Nearly ten years ago, I traveled to South Africa with a dozen or so members of the church I was serving at the time. Several of them had come to the United States for work, but they stayed closely connected with their friends and church “back home.”
Their connections eventually led my church to have a relationship with a church in Acornhoek, a semi-rural town in the northeast part of South Africa, close to game preserves and Kruger National Park. As part of our visit—the reason for going—we worshiped together with our new friends on Sunday, witnessed a marriage ceremony on Saturday, and enjoyed their unexpectedly generous hospitality throughout.
But we also spent time exploring the rest of the country.
One day members of our group took the half-hour ferry boat ride from Cape Town to Robben Island, and there we saw the prison where Nelson Mandela was held.
Mandela spent 27 years in prison, most of them at the prison on Robben Island, in a cell that measures seven feet by eight feet. Our group stood outside and looked in, as many, many people have in recent years.
Our guide, like most of the other guides at the prison, was a former prisoner. He was talkative throughout much of our tour, with what I assume were carefully curated stories, but outside Mandela’s prison cell he was quiet. Maybe he didn’t have much to say at that point, or maybe, more likely, standing in silence was part of the ritual. We tried to imagine what those long years must have been like, what it would mean to spend the middle third of our lives in a prison cell.
When Mandela was finally released from prison, he said and did some extraordinary things. Among them, he became the first black head of state in the history of South Africa. That country faces some serious challenges today, but even so the story remains a compelling one. At least it does for me.
I grew up in Grand Rapids, in the 1950s, in a mostly white neighborhood, and I heard plenty about the Fourth of July, but little (if anything) about Juneteenth. I know I am not alone in this experience. And yet, the two holidays and the stories they tell, I can now see, have a great deal in common.
Today in this country we find ourselves somewhere between Juneteenth and the Fourth of July, holidays that speak to us in different but important ways about freedom. As we approach the thirteenth Sunday in Ordinary time, I am faced with the task of preaching on a few verses from Galatians 5, with its own extraordinary words about freedom. What’s striking about them is how different they are from our usual thoughts about freedom.
Freedom has come to mean that I can live with few constraints. As an adult, a white male, in the United States of America, I can do pretty much whatever I want, whenever I want to do it, and with whomever I choose to do it. (I could have sprinkled some very colorful words in there because that’s how I often hear the belief expressed.)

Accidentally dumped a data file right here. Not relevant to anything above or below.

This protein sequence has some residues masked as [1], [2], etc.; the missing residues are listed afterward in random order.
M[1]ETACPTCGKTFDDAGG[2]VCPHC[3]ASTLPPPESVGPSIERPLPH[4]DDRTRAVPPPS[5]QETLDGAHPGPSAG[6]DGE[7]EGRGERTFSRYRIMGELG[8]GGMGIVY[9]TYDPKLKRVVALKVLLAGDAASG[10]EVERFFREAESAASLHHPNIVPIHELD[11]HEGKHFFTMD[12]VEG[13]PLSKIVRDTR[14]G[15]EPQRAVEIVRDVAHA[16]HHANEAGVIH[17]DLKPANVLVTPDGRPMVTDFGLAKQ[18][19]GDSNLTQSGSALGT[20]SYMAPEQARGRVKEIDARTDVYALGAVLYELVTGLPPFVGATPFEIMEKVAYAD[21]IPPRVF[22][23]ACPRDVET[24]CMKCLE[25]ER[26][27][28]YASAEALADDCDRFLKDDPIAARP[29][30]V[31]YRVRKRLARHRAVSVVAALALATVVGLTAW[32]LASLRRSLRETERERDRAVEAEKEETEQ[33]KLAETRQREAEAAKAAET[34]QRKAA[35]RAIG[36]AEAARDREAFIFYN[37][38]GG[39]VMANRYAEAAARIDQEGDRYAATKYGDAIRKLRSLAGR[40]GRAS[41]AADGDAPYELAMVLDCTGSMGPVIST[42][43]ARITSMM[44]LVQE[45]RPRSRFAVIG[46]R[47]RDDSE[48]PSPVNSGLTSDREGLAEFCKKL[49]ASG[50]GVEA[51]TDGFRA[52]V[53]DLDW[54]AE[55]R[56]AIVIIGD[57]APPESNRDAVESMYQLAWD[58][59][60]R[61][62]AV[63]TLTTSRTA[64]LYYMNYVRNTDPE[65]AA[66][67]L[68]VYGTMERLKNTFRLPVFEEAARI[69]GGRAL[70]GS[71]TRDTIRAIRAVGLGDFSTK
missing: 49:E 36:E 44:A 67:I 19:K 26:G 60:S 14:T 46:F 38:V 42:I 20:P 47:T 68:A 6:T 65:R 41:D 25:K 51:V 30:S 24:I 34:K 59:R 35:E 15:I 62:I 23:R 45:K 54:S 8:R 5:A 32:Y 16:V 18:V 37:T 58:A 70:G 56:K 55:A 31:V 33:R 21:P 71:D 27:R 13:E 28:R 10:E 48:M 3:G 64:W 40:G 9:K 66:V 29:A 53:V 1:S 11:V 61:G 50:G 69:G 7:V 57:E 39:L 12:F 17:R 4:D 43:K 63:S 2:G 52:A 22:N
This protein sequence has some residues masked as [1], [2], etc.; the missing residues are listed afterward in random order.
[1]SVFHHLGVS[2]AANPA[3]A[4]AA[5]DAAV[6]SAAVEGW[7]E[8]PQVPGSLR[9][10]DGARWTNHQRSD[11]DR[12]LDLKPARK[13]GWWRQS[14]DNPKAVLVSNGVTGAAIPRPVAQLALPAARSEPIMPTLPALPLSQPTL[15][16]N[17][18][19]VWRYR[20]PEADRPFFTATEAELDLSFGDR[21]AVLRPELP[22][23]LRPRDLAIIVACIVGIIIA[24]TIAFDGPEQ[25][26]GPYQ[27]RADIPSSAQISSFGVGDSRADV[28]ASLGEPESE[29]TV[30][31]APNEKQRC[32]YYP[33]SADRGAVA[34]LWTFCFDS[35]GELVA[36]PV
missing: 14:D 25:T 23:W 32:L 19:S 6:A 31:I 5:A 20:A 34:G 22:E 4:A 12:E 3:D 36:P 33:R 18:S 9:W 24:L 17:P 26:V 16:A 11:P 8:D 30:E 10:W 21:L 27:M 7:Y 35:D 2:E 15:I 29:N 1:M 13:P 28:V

Mandela, it’s worth remembering, never spoke about freedom in those terms. He would undoubtedly have found those words troubling and offensive, as I do. Mandela offered a view of freedom that every Christian today, in this country and in every country around the world, should recognize.
He famously said: “…to be free is not merely to cast off one’s chains, but to live in a way that respects and enhances the freedom of others.”
I can imagine that he worked on that line a bit and that it didn’t just roll off his tongue one day. But, however he came to those words, he believed them, and they represent the way he attempted to live out the last third of his life.
He might have said, in connection with those words, that he was nodding to the apostle Paul, especially those verses like those found in Galatians 5. Mandela knew his Bible, he studied it (along with much else during his imprisonment), and maybe this much, this insight, stayed with him. I would like to think so.
If Mandela had read closely, he would have seen Paul’s belief that freedom is a gift from God. Anyone who knows the story of the Exodus, as Paul certainly did, knows that this is the truth about freedom: It’s not to be squandered—and certainly not on self-indulgence. Don’t put yourself, as Paul reminded his readers, in a position where you can become enslaved again.
Not many first century Jews thought about returning to Egypt as enslaved people, but plenty of them were in danger of becoming enslaved to what Paul liked to call “the flesh.” So, Paul’s message was that, if you use your freedom to indulge all your personal desires—to do whatever you want to do, whenever you want to do it, and with whomever you choose to do it—you will find yourselves enslaved again.
Don’t want to fall into slavery again? Good, Paul wrote, then live for other people. “Love your neighbor as yourself” (5:14). Turn your attentions to the people around you. Your neighbors. Use your freedom to make their lives better.
I think I’m ready to write my sermon.